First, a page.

Peter Novecosky, OSB
North America’s ‘mother parish’
The annual meeting of the bishops of Canada was kicked off with a special pontifical mass Sept. 14. Cardinal Jaime Lucas Ortega y Alamino, Archbishop of San Cristóbal de la Habana, presided, representing Pope Francis.
The celebration took place at Notre-Dame Cathedral in Québec City. This was the first parish established in North America north of the old Spanish colonies. This year marks the 350th anniversary of the parish and is an anniversary worth noting and highlighting across Canada. The parish is known as the “mother-parish” of all Catholic parishes of Canada and the United States.
Pope Francis recognized the historical role played by Notre-Dame de Québec last fall. On Dec. 8, 2013, he announced the beginning of a Jubilee Year during the Angelus in St. Peter Square in Rome. He granted the cathedral the privilege of having the seventh Holy Door in the world and the only one in North America. The door will remain open until Dec. 28, 2014. Then during a special celebration the door will be closed and sealed until the next Holy Year, around 2025.
“Notre-Dame de Québec is at the centre of the Catholic Church expansion in North America,” a Salt + Light blog notes.
The parish became a part of the Diocese of Quebec that once was the largest in the world, covering much of North America. It included most of what is now Canada, much of upper New England and all the Mississippi Valley, extending to the Rocky Mountains.
Since its foundation, Notre-Dame de Québec has been a key element of French language survival in North America and a living testimonial of all the cultural mutations that shaped Canadian society. It has always encouraged artists and craftsmen, especially in the field of music. Guillaume Boulay, the young parish music director, composed the Grande Messe Notre-Dame de Québec, inspired by Quebéc folk music. This year’s anniversary celebrations have honoured different aspects of Quebec society: its faith, history, family, heritage, culture and lasting legacies for future generations.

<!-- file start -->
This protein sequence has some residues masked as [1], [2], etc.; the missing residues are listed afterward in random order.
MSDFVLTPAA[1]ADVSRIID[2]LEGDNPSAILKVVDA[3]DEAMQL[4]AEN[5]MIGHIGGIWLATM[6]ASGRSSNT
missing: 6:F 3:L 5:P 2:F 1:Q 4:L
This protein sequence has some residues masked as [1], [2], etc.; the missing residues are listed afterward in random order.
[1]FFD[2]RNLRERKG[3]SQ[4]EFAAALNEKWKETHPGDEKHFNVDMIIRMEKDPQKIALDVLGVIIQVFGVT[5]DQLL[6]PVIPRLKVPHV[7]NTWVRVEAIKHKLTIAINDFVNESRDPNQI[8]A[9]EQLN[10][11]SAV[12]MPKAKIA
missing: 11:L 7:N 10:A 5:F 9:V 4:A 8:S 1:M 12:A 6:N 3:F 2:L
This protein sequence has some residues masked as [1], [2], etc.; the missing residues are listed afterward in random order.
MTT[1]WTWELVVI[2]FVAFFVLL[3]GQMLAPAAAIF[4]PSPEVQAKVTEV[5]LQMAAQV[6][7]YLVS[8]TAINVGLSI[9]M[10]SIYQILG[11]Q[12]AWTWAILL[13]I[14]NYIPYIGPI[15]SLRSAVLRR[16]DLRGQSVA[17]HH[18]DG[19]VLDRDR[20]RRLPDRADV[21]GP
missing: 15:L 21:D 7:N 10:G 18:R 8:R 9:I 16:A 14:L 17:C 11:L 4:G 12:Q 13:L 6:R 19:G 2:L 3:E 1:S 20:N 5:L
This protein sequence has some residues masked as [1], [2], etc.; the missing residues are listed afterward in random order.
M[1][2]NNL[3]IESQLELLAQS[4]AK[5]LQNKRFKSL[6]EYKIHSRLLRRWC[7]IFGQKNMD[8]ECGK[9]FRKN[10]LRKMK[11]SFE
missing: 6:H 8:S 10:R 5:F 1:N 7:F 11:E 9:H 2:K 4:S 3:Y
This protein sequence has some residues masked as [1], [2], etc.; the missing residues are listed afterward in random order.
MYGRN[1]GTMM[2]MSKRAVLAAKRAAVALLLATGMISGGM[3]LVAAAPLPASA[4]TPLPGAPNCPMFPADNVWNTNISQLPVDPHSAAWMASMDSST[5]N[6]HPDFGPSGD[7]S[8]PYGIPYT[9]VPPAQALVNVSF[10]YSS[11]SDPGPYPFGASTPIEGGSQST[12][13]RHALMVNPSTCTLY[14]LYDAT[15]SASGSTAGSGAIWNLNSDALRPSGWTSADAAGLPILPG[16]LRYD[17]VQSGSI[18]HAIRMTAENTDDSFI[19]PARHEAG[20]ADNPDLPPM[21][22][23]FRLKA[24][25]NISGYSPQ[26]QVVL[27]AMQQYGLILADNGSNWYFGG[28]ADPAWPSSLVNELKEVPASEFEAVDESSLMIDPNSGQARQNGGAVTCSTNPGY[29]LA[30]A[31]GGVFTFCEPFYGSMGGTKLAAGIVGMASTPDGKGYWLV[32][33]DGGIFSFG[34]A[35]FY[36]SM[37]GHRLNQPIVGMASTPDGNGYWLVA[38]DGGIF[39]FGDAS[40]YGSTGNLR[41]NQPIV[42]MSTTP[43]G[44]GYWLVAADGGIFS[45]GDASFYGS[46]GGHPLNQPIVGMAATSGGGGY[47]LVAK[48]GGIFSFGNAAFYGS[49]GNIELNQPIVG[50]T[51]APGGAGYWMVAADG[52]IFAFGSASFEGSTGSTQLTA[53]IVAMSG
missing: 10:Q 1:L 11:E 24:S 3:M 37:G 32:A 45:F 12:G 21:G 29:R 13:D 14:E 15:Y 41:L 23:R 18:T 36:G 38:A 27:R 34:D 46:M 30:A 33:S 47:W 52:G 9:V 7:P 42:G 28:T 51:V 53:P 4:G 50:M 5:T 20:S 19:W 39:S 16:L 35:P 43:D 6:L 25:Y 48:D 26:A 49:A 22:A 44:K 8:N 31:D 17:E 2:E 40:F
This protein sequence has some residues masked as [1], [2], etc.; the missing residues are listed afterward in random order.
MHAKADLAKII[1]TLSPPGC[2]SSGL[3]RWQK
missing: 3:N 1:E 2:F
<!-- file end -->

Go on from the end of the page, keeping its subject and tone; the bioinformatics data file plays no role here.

The parish was established by Bishop François de Laval. He arrived in Québec City in 1659 as the vicar-apostolic of the pope. He signed the decree to establish the parish on Sept. 15, 1664, in honour of the Immaculate Conception of the Blessed Virgin Mary.
Laval is admired for his pastoral work among the Aboriginal peoples and the settlers of New France. He defended native people from exploitation by merchants and governors through the sale of alcohol. He was especially committed to education, founding both a major and a minor seminary. The Séminaire de Québec, which later established Laval University, has made major contributions in the intervening centuries to higher academic education not only in Quebec and the rest of Canada, but throughout North America.
On April 3, 2014, Pope Francis proclaimed that the universal church recognizes Laval and Ursuline Mother Marie of the Incarnation as saints. Both were instrumental in protecting the rights of Aboriginal peoples and educating them.
In a message welcoming the pope’s announcement, Archbishop Paul-André Durocher, president of the Canadian Conference of Catholic Bishops, highlighted the missionary zeal of the two new Canadian saints and their work promoting the dignity of Canada’s Aboriginal peoples. “May our two new saints assist all of us, indigenous and non-indigenous, to build a better future that respects and reverences the contributions that each race and people brings to our country and to our world,” he added.
This is the torch passed on to all Canadians. This task can hardly be greater than that faced by our pioneers in faith 350 years ago.